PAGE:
While the world waited for the administration to produce its plans to combat inflation, a slowing economy and an energy crisis, the fixed income markets received news that will certainly lead to higher short-term interest rates and possibly longer rates as well.

One consequence of supporting the dollar overseas for the past several years has been rising inflation in Germany and Japan. Recently, with all the domestic problems, the dollar has once again come under selling pressure abroad. Half of the dollar's gain against the German mark since Nov. 1 has been lost in the past month.

To combat inflation the Germans on Thursday raised their discount and Lombard rates (the rates charged by the central bank for loans to member banks).

On top of this, the monetary aggregates continued to grow at an alarming rate, especially M-2 which is the broader measure of our money supply.

What this means is that at a time when our economy is slowing, the Fed would ordinarily ease money and interest rates, and as a result short term rates, especially, would fall.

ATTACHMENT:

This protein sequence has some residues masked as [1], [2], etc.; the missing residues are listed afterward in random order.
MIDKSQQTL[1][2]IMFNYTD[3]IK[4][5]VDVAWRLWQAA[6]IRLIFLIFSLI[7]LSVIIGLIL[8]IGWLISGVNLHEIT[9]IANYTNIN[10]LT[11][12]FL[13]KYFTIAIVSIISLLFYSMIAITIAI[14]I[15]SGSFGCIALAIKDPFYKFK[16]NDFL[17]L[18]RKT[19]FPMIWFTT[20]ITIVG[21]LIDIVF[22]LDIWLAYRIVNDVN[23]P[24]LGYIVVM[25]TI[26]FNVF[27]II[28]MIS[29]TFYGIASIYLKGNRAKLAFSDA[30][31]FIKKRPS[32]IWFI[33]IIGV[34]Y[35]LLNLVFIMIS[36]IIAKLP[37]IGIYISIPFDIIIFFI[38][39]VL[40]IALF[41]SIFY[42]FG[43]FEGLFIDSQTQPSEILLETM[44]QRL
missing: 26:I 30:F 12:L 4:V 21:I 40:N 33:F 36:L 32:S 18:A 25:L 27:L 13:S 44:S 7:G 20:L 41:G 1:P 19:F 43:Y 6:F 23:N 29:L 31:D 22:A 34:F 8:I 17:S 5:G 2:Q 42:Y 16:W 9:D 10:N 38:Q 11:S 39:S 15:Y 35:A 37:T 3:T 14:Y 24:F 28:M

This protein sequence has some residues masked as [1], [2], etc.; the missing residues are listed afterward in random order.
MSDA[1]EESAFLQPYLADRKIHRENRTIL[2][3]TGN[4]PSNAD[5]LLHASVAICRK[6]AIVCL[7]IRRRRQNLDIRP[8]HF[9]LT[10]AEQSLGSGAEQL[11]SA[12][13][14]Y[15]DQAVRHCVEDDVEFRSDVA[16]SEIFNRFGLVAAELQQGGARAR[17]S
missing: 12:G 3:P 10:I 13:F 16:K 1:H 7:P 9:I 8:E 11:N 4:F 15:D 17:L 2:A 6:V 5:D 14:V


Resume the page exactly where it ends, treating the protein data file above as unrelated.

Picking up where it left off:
However, the Fed and the administration now find themselves squarely in a box. The slowing economy dictates the easing of interest rates. But a weak dollar abroad, a growing money supply, a high rate of inflation and rising interest rates overseas call for higher interest rates here at home.

The rising rates abroad concurrent with a determined effort on the part of Germany, Japan and Britain to curtail inflation will cause an outflow of dollars from the United States. These dollars will be sold (which will further weaken the dollar) and currencies of those countries will be purchased (which will cause them to appreciate) to buy their securities.

Consequently the United States cannot ease money policy now or the outflow will worsen. Probably short rates will have to rise to check the dollar outflow.

This means keep your money short and liquid as short rates should begin to rise again.

The other big event was the $591 million New Jersey Turnpike issue that almost made it to market. The issue was priced and oversubscribed but because of "legal problems" the issue was never relased. These legal problems and the fate of the lion will be decided this week.

The real heart of the matter is that the Internal Revenue Service took a dim view of the apparent violation of its arbitrage rule. The interest to be paid on $448 million of the bonds was 4 1/2 percent. However, the proceeds of the sale was to be invested in Treasuries earning 9 percent or more. Such a move will probably be disallowed.